UNION PACIFIC——HEAD RAT: “Do you think you could handle ten thousand workmen? Keep them supplied with liquor and whatever amusements the Devil might buy? Keep them drunk and disorderly for month after month?” BRIAN DONLEVY: “Go on.”
Cecil B. DeMille’s contribution to 1939 is typically big, long, dumb and fun, decorated by a couple of eye-boggling train wrecks. The ‘story’ of the building of the Transcontinental Railroad, and of the good & bad folk who built it is a ripe example of collaborative Hollywood bull, prime hamming and technical craftsmen muscle-flexing.
The script and director DeMille’s handling of it is choked with corny lines and ripe situations, cheerfully violent. The cast have a ball: Joel McCrea as trouble-shooter for the law & order lineup; Barbara Stanwyck, bleeding blarney as a feisty Irish colleen; Robert Preston, arrogant and testy as a good heart in bad guy; Brian Donlevy, ever watchable as leader of the vermin—a group of casualties who include Anthony Quinn at his slickest. Akim Tamiroff and Lynne Overman, as the heroes buddies, chew the scenery with gusto.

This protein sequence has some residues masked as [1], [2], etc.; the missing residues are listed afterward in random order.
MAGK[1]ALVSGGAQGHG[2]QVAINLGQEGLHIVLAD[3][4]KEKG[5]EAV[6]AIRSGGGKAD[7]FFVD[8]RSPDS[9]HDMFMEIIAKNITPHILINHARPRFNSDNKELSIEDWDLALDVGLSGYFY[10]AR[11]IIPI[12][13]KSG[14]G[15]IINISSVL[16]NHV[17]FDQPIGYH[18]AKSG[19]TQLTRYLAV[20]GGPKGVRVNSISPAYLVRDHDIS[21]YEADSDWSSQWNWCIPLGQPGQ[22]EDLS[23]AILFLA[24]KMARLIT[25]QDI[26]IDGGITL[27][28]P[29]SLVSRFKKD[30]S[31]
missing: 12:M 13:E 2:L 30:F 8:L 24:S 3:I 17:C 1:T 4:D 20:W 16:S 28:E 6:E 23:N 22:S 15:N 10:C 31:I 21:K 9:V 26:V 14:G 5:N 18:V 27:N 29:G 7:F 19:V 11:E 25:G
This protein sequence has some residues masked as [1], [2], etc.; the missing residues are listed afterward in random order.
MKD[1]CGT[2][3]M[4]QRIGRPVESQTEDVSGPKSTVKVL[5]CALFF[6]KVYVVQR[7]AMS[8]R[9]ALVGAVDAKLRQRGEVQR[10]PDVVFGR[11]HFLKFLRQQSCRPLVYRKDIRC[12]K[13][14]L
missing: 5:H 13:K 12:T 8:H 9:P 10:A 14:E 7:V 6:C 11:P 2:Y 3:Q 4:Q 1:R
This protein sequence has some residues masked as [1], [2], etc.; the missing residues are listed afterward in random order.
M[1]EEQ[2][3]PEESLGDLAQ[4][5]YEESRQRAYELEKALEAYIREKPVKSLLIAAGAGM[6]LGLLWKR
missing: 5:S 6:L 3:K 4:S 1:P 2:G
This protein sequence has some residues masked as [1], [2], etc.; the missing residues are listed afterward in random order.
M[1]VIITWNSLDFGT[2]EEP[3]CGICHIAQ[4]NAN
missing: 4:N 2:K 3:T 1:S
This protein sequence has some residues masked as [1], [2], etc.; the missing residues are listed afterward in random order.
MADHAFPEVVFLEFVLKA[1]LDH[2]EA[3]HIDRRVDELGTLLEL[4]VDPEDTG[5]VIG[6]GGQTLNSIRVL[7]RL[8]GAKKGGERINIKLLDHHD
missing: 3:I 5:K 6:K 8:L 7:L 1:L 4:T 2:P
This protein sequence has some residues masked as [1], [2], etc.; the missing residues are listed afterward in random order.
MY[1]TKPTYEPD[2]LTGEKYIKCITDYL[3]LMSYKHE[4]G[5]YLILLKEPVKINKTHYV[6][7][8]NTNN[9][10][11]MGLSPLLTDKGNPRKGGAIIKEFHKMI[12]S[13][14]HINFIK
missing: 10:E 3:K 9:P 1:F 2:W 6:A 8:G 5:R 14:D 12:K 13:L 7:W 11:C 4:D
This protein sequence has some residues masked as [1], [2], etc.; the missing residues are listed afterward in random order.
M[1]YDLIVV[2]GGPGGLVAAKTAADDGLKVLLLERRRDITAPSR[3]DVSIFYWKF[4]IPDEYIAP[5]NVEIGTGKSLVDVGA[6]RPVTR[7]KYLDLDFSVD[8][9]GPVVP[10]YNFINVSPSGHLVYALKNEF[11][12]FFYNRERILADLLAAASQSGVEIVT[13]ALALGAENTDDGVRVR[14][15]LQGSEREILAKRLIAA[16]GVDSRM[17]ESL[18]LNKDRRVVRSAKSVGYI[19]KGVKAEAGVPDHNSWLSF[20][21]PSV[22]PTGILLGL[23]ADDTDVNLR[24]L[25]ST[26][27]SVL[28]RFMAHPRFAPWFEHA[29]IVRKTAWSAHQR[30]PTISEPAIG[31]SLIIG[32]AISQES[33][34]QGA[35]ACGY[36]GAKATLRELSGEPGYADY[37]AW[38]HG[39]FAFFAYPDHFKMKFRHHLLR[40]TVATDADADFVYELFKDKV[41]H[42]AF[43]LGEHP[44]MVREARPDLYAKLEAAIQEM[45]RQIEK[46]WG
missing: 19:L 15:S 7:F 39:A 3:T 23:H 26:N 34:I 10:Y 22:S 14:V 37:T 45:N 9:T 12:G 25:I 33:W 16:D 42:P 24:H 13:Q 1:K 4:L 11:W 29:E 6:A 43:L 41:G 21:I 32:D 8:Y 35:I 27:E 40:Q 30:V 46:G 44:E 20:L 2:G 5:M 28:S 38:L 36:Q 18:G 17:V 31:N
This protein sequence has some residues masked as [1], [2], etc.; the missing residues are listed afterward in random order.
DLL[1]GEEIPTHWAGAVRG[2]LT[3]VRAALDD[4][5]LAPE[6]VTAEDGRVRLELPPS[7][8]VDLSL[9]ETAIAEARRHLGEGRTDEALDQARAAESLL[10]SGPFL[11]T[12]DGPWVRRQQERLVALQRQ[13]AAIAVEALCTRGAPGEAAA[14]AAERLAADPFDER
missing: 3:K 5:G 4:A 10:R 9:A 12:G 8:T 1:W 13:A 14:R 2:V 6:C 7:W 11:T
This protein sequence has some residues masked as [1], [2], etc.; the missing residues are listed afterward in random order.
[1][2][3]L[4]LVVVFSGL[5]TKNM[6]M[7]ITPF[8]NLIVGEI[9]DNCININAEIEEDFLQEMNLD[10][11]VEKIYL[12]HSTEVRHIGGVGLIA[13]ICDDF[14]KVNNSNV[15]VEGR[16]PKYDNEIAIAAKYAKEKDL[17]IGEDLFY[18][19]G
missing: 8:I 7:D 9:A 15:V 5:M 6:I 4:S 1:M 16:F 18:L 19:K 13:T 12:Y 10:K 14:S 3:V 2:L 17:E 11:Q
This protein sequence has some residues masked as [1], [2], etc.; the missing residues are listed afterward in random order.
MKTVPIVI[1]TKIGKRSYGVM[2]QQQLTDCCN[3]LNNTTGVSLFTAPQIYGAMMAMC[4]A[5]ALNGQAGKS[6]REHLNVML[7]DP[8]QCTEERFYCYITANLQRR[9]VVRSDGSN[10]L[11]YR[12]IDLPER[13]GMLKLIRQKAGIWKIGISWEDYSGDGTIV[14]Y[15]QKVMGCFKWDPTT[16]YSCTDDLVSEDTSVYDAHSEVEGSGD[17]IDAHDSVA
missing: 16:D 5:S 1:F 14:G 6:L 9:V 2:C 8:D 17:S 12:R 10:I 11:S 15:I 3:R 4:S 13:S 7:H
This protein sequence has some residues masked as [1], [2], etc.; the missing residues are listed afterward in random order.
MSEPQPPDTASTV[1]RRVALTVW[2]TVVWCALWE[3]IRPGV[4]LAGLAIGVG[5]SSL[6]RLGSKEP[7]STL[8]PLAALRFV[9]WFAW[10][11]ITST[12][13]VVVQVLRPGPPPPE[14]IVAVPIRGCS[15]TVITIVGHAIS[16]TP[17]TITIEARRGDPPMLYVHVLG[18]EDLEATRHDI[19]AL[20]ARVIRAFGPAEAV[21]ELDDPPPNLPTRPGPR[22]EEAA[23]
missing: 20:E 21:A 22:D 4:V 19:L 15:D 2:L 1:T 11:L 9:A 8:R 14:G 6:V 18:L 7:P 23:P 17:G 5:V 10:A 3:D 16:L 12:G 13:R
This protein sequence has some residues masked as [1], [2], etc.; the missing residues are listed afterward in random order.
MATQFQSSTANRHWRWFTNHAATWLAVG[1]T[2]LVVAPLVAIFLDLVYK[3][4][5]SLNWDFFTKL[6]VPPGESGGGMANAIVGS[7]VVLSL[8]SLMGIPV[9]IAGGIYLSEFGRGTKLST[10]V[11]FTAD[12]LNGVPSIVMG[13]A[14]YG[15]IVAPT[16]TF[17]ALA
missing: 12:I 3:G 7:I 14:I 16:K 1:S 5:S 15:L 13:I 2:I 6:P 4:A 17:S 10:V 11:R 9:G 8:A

On the technical side, the Oscar-nominated Special Effects are neat, the costumes and set decoration plush. Some of the process photography is laughably hokey. Lengthy at 135 minutes but fun all round, it grossed over $3,000,000, covering DeMilles’s layout of $1,451,000.
With Stanley Ridges, Henry Kolker, J.M. Kerrigan, Robert Barrat, Evelyn Keyes, Regis Toomey, Fuzzy Knight, Harry Woods, Lon Chaney Jr., Joseph Sawyer, Byron Foulger.
Preston, for one, didn’t think much of Demille as a director or otherwise: “he was not a nice person, politically or in any other way. I think the only man DeMille ever envied was Hitler.”